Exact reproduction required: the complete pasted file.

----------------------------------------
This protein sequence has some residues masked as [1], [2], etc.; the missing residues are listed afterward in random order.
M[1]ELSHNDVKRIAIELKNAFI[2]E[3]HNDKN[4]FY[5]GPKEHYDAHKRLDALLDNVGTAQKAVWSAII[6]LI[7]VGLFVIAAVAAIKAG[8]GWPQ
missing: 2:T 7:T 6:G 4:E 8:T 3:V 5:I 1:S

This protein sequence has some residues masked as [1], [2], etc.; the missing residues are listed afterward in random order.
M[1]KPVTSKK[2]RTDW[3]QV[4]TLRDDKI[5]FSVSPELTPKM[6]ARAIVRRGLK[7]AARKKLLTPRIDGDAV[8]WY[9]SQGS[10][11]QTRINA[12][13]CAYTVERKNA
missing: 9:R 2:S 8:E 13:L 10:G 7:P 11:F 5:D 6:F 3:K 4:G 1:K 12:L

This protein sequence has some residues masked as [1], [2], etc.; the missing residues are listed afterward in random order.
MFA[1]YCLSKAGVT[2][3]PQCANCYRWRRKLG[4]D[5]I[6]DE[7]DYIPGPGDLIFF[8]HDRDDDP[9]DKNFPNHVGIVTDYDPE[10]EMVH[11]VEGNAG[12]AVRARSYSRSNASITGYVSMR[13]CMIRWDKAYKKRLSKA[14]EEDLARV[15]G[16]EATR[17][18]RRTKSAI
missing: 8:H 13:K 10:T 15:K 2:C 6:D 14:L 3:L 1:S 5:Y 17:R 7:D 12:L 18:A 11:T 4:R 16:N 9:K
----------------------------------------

This protein sequence has some residues masked as [1], [2], etc.; the missing residues are listed afterward in random order.
M[1]ELSHNDVKRIAIELKNAFI[2]E[3]HNDKN[4]FY[5]GPKEHYDAHKRLDALLDNVGTAQKAVWSAII[6]LI[7]VGLFVIAAVAAIKAG[8]GWPQ
missing: 2:T 7:T 6:G 4:E 8:T 3:V 5:I 1:S

This protein sequence has some residues masked as [1], [2], etc.; the missing residues are listed afterward in random order.
M[1]KPVTSKK[2]RTDW[3]QV[4]TLRDDKI[5]FSVSPELTPKM[6]ARAIVRRGLK[7]AARKKLLTPRIDGDAV[8]WY[9]SQGS[10][11]QTRINA[12][13]CAYTVERKNA
missing: 9:R 2:S 8:E 13:L 10:G 7:P 11:F 5:D 6:F 3:K 4:G 1:K 12:L

This protein sequence has some residues masked as [1], [2], etc.; the missing residues are listed afterward in random order.
MFA[1]YCLSKAGVT[2][3]PQCANCYRWRRKLG[4]D[5]I[6]DE[7]DYIPGPGDLIFF[8]HDRDDDP[9]DKNFPNHVGIVTDYDPE[10]EMVH[11]VEGNAG[12]AVRARSYSRSNASITGYVSMR[13]CMIRWDKAYKKRLSKA[14]EEDLARV[15]G[16]EATR[17][18]RRTKSAI
missing: 8:H 13:K 10:T 15:K 2:C 6:D 14:L 3:L 1:S 5:Y 17:R 7:D 12:L 18:A 11:T 4:R 16:N 9:K